the past. In chapter 2, I will look at the rise and fall of dating in the early
twentieth century through the mid-1960s and the ensuing rise of the
With this foundation in place, I will let the words of the men and
women I talked with illuminate their intimate lives. In chapter 3, I de-
scribe the hookup scene on campus, showing how it happens, with
whom, and under what circumstances. I also explore the sexual norms
of hooking up, highlighting how they differ from the dating era. In
chapter 4, I will discuss the features of the modern college campus that
made it conducive to the emergence of a hookup culture. I also consider
how other factors, such as fraternity/sorority membership and alcohol
use, affect participation in hooking up. In chapter 5, I examine how col-
lege students are influenced by their peers. Specifically, I will consider
how students’ perception of what others are doing sexually affects their
own behavior. In chapter 6, I focus on how participation in the hookup
culture is different for men and women. I also examine how the tradi-
tional sexual double standard applies to the hookup culture.
In chapter 7, I turn to a discussion of life after college. I present
alumni accounts of how the singles’ scene changes once students leave
campus. I explain why men and women favor traditional dating once
they are situated in a new environment. In chapter 8, I conclude by com-
paring and contrasting the traditional dating script with the modern
hookup script.
As you begin reading this book, try to put aside what you have
heard in the media about hooking up. Before deciding whether you be-
lieve hooking up is something to be concerned about or celebrated, let’s

first look at what it is and how it came to be. In my own analysis, I found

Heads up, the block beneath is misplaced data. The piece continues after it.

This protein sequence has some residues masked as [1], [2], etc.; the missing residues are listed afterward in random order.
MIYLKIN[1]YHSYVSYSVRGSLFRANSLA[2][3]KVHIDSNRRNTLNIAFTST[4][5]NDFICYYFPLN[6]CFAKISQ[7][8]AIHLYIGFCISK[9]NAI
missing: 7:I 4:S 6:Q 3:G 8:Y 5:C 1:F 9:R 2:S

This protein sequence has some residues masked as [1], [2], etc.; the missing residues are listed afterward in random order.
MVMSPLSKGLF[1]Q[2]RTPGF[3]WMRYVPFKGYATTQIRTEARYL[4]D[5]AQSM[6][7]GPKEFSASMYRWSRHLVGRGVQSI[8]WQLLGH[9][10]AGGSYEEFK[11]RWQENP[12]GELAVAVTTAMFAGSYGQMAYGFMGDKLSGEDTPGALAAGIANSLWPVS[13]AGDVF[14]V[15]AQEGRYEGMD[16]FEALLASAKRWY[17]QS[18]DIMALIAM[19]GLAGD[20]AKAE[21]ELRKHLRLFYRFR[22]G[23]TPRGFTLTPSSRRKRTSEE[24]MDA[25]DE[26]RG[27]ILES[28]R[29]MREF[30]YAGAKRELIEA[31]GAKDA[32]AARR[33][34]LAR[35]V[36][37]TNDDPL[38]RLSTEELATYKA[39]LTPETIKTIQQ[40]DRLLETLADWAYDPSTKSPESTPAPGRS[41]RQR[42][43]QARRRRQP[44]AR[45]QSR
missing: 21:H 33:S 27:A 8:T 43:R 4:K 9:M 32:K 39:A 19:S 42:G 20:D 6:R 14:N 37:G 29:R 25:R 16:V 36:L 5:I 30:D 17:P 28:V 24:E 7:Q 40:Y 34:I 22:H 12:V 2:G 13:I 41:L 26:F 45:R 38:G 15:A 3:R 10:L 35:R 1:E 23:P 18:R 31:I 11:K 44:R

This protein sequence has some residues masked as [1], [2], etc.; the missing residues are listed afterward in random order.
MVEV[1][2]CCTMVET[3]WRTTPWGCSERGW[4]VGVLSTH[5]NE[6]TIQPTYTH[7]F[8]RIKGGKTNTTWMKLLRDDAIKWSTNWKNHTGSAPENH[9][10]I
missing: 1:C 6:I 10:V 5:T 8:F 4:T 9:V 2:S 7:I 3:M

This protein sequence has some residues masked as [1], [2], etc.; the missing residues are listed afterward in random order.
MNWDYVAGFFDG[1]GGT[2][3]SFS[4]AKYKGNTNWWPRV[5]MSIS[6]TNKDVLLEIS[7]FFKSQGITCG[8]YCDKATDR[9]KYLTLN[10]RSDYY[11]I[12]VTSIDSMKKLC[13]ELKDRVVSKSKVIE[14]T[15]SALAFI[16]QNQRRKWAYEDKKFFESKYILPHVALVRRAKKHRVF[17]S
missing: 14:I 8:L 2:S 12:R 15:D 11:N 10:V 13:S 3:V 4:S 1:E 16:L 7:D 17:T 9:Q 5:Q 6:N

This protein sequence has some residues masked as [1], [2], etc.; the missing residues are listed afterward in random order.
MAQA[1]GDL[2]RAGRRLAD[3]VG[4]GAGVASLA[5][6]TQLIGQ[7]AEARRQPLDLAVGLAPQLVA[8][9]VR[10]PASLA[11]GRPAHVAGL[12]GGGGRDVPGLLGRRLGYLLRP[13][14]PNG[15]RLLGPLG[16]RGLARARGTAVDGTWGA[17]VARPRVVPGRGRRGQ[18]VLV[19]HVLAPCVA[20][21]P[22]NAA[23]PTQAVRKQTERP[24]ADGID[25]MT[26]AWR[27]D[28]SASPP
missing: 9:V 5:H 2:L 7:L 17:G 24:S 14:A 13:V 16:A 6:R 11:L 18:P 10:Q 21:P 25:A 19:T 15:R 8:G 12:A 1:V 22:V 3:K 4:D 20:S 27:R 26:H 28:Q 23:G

some aspects of hooking up to be less troubling than is often assumed,
and other aspects very troubling. In the end, the script in any given pe-
riod should not be analyzed for the purpose of deeming it “good” or
“bad,” but to understand the role it plays in our lives. I know that what
I present here will not be the last word on hooking up, but I hope it will
make a significant contribution to the growing scholarship in this area.
I have spent the last six years immersed in all things related to
hooking up and dating. By talking with college students and “twenty-
something” college graduates, I have come to understand how private
matters are part of something bigger. That is, our personal stories of sex-
ual encounters and relationships are inextricably linked to the social
context in which we find ourselves. Although the accounts of the men
and women who talked with me cannot capture the experiences of all
college students and young alumni, I hope that by listening to them the
reader will take away a deeper understanding of how modern relation-
ships begin in college and beyond.